South Lancashire’s Soroptimists turned out in force for the Region’s new members and awards lunch. The event is an ideal opportunity for ‘newbies’ to strike up acquaintances in other clubs, and to listen to an address by a key member of the organisation. Held every two years, the event also attracts many longstanding Soroptimists. Peace, equality, justice – these are the basics of society, according to Barbara Dixon, Programme Director for Soroptimist International, GB and Ireland (SIGBI). As the keynote speaker, Barbara pulled urged club members to design projects that directly support communities, local and global. Projects must echo the principles of Soroptimist International (SI) – education, empowerment and enablement of women and girls. Barbara also reiterated the absolute necessity of reporting club projects to SIGBI and thence to SI. Our representatives at the United Nations call on the data submitted – projects are evidence
Guest speaker at SI South Lancashire’s autumn Council meeting was Di Hill, a Director without Portfolio for Soroptimist International, Great Britain & Ireland (SIGBI). Di outlined SIGBI’s ‘Vision 2021’ and the accompanying growth plan leading up to the organisation’s centenary. Long-term, the goal of Soroptimist International is ‘to be the leading organisation for today’s women’. Strong marketing and communications, focussed far-reaching project work, effective external partnership working, and efficient internal management, are the means by which SIGBI hopes to achieve its goal. Active members – existing and potential – are central to all the changes in prospect. Di’s presentation provoked a number of questions and contributions – a healthy response to a comprehensive overview. At the morning’s Programme Action (PA) meeting, three clubs reported on recent projects: SI Crosby (STEM events for local girls), SI Stockport (refurbished police video unit interview room) and SI Wigan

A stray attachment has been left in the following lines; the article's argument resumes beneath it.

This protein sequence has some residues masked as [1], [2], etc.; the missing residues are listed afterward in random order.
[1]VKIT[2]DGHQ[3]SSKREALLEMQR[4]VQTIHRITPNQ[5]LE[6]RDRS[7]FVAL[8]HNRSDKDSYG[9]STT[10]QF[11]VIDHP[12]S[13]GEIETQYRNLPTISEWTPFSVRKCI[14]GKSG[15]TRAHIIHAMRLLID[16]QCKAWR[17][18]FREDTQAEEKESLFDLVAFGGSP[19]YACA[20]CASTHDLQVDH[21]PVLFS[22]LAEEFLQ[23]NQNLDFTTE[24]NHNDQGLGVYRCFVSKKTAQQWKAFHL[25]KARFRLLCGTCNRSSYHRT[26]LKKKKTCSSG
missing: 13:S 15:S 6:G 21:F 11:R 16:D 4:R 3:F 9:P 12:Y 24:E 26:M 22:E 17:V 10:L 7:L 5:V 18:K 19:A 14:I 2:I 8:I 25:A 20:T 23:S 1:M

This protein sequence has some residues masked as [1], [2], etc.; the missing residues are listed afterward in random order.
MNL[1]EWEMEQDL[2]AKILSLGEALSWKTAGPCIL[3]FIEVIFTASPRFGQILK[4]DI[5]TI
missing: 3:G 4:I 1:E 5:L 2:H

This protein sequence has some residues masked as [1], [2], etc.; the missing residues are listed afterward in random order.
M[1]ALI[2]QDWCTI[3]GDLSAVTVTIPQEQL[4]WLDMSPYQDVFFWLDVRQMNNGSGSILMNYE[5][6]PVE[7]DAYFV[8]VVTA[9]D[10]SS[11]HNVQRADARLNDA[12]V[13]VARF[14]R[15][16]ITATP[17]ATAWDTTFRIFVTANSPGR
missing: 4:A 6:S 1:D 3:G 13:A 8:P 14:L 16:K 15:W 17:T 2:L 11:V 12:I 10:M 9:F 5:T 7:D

Once again Soroptimists in the Leigh & District Club concluded a successful bowls season by ‘doing the double’. High-scoring members from four clubs competed for the singles trophy on finals day – Widnes, Liverpool, Leigh & District, and Crosby. In the 3-way play-off last year’s winner Gail Farrer (SI Leigh & District) faced Sandy Taylor and Yvonne Atkinson (both SI Crosby). It was nip-and-tuck throughout the game – to the delight of all the spectators. There were 37 ends before Gail was able to snap up two points for a grandstand finish. The Region’s bowls trophy is awarded to the team that, over the season, gains the most points against Soroptimist clubs in the Region. The regional president usually presents it. On finals day, however, there was the conundrum: the regional president was the winning captain! Pat Woodward (President SI Leigh & District) was therefore
South Lancashire Region held a Celebration of Soroptimist Service to recognise the diversity, talents and friendships amongst all members. The event – held in Leigh at an Anglican church – had a multi-faith focus. Three Soroptimist ministers from different churches led the service, and members from the Muslim, Buddhist and Hindu faiths gave poignant readings. Almost all the clubs in the Region had at least one member in a participatory role. Diane Mackley (SI Southport) sang Cherubino’s aria ‘Voi Che Sapete’ from Mozart’s opera The Marriage of Figaro; and Eunice Woof (SI Bootle) led a small Soroptimist vocal group to sing the aptly-titled ‘I am a small part of the world’. A collection was taken, part of which will be donated to the Federation’s Meru Women’s Garden Project. Afternoon tea was served by members of SI Leigh & District at the end of the service.
“Our mission is to inspire and empower girls …” Does that sound familiar? That is the mission of The Girls’ Network, a very young UK charity. As Soroptimists we, too, have similar aspirations. Therefore, the guest speaker at the recent Regional Programme Action Meeting, Hayley Misell (Network Manager – Manchester), had a keen-eared audience. The Network addresses the needs of girls who just ‘coast’ along. For so many in the least-advantaged communities there is a gap between girls’ dreams and their expectations. Many of them do not have the self-belief necessary to make the best use of their capabilities. For one year girls are each linked with a mentor, a professional career woman who acts as a positive female role model. This ongoing relationship helps the girls develop in confidence. It opens their eyes to the possibilities – and opportunities – available to them. They